Tag Archives: poetry

The Estuary

The Estuary

At the edge of the estuary where
the river vomits a bolus of silt that hangs
suspended in a density column of water and brine,
where the sediments billow and surge
like an underwater dust storm,
I pull up the oars of my sea kayak and wait awhile.
My little boat sits parallel to the coast, and the waves pull
and push lazily. To one side is the wide yawning
mouth of the river and to the other the lapping tongues of the sea.
Each beckons with its own peculiar call:
“Come,” they both say.
The voice of the river is thick and languid
but the voice of the ocean roars like a lion,
demanding an answer.
The river will take me nowhere, I know,
but the ocean will bear me nowhere I know.
The known nothing, or the unknown everything?
I dip the oars and turn my sea kayak
where it was meant to go,
pulling myself forward
and leaving the estuary.

(Written after the style of Elizabeth Bishop on November 11, 2009, with minor changes to punctuation made when I transcribed it today.)

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I remember everything and I remember nothing
everything that hurts and nothing that heals
can’t I remember everything?
can’t i remember nothing?
why must I remember both–and neither?


another piece of juvenilia

Last night I went to a reading and workshop with author Lee Martin, where I ran into my creative writing teacher from high school.  Slightly baffled by her effusive praise of my adolescent writing, I went in search of my work from that period and I was somewhat surprised to see that my voice has not changed significantly since then.  Whether that means I have completely failed to grow or that I was actually fairly well-developed as a writer remains to be seen.  I suspect that the true answer lies somewhere in the middle: the same emotional and mental patterns will tessellate through the course of my life; only the colors and scale change.  Here is what I consider one of my better poems from my senior year of high school, written in response to a simple classroom prompt, and the funniest part is that I had no idea how accurately and repeatedly it would ring true for me in the six years to come.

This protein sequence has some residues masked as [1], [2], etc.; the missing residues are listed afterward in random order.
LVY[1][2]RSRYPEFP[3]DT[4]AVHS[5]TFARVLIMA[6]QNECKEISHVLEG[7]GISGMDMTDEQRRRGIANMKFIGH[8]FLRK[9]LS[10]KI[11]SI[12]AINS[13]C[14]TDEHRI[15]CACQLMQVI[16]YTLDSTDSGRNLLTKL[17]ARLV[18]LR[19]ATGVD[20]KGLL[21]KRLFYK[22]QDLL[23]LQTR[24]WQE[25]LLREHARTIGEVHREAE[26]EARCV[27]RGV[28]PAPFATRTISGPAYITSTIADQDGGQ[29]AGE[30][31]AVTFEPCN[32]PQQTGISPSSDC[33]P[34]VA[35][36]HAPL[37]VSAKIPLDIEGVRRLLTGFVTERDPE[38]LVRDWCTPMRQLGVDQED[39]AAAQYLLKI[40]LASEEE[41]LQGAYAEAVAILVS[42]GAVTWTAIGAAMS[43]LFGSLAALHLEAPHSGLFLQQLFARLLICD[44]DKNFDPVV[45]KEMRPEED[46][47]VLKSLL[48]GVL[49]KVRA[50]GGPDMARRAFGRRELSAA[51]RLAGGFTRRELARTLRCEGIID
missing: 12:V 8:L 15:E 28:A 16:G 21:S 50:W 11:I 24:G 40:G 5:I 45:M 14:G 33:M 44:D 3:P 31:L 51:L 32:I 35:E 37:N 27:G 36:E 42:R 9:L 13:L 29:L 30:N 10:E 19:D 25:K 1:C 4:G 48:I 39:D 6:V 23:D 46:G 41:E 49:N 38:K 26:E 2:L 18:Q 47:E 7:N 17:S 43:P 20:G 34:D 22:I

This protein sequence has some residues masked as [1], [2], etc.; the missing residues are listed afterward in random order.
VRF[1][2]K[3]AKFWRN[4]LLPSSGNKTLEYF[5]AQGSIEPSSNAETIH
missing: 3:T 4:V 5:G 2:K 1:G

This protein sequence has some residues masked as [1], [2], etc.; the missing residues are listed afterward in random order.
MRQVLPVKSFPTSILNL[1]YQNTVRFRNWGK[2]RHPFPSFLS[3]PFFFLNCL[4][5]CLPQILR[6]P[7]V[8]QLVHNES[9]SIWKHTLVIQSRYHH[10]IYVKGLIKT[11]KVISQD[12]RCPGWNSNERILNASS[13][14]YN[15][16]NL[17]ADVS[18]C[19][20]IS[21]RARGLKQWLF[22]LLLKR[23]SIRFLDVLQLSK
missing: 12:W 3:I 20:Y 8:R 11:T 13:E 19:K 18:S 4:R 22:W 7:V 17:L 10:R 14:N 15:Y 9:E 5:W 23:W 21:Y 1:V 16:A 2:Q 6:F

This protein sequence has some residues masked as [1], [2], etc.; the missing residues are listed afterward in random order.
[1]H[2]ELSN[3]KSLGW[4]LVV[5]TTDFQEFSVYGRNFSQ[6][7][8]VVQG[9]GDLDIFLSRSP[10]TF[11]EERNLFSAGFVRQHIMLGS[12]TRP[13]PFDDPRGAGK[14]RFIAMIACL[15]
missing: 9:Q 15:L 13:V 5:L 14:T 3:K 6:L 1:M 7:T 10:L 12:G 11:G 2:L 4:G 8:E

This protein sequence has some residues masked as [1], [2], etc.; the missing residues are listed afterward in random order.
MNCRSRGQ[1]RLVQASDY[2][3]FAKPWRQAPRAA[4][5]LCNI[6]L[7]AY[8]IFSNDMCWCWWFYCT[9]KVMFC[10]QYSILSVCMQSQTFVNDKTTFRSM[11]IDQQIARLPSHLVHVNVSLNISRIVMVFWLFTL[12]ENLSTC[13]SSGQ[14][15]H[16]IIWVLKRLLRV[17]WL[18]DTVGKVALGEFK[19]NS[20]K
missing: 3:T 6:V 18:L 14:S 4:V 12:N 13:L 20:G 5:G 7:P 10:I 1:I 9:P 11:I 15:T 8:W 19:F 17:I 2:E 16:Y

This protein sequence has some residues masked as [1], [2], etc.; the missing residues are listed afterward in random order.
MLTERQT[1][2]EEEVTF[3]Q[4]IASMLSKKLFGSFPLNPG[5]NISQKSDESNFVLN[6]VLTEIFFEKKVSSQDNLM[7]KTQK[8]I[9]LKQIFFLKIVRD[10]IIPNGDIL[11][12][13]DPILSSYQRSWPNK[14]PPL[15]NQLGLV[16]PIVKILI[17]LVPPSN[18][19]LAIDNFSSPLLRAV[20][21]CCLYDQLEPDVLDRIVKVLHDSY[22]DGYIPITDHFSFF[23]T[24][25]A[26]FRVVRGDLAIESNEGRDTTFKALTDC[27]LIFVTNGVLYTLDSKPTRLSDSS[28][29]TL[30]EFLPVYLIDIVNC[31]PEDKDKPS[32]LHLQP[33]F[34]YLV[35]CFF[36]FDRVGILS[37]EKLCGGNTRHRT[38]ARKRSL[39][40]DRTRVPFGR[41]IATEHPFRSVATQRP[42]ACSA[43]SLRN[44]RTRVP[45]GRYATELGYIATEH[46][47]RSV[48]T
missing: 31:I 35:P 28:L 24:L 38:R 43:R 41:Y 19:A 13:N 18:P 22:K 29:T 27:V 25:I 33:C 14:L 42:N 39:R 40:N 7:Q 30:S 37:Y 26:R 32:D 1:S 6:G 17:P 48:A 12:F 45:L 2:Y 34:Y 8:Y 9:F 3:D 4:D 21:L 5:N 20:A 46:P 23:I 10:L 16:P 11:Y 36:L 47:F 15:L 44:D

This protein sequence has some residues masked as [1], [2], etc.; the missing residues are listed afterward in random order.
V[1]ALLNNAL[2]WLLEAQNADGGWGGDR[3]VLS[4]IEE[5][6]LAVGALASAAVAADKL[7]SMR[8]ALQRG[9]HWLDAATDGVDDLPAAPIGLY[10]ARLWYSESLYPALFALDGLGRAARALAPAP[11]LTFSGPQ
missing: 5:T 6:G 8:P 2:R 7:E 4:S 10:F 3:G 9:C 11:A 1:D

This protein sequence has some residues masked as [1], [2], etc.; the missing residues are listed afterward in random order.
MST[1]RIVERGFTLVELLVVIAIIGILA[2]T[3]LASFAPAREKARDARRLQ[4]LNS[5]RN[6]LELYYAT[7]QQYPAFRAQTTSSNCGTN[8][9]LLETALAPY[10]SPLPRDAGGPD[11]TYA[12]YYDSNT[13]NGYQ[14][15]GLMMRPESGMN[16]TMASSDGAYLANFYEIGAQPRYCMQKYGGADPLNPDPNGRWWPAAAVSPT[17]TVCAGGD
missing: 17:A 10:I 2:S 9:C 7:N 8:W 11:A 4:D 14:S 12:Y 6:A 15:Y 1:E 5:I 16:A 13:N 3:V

Bittersweet is
knowing exactly what to say
but having no chance to say it,
not knowing what to say
when the opportunity arises,
discovering the terrible truth
just in time to run for your life,
wasting your time in ignorance
but enjoying it while it lasts,
doing something
you wish you hadn’t,
not doing what
you know you should have,
making the call
so you can hang up the phone,
waiting for the call
so you can ignore the phone,
telling the truth
and being punished,
living a lie
and losing yourself,
loving someone
who can’t love back,
being unable to return
someone’s hopeless affection,
knowing you’re right
when no one else does,
being told you’re wrong
when you just can’t see it,
writing a poem
so you don’t scream out loud.


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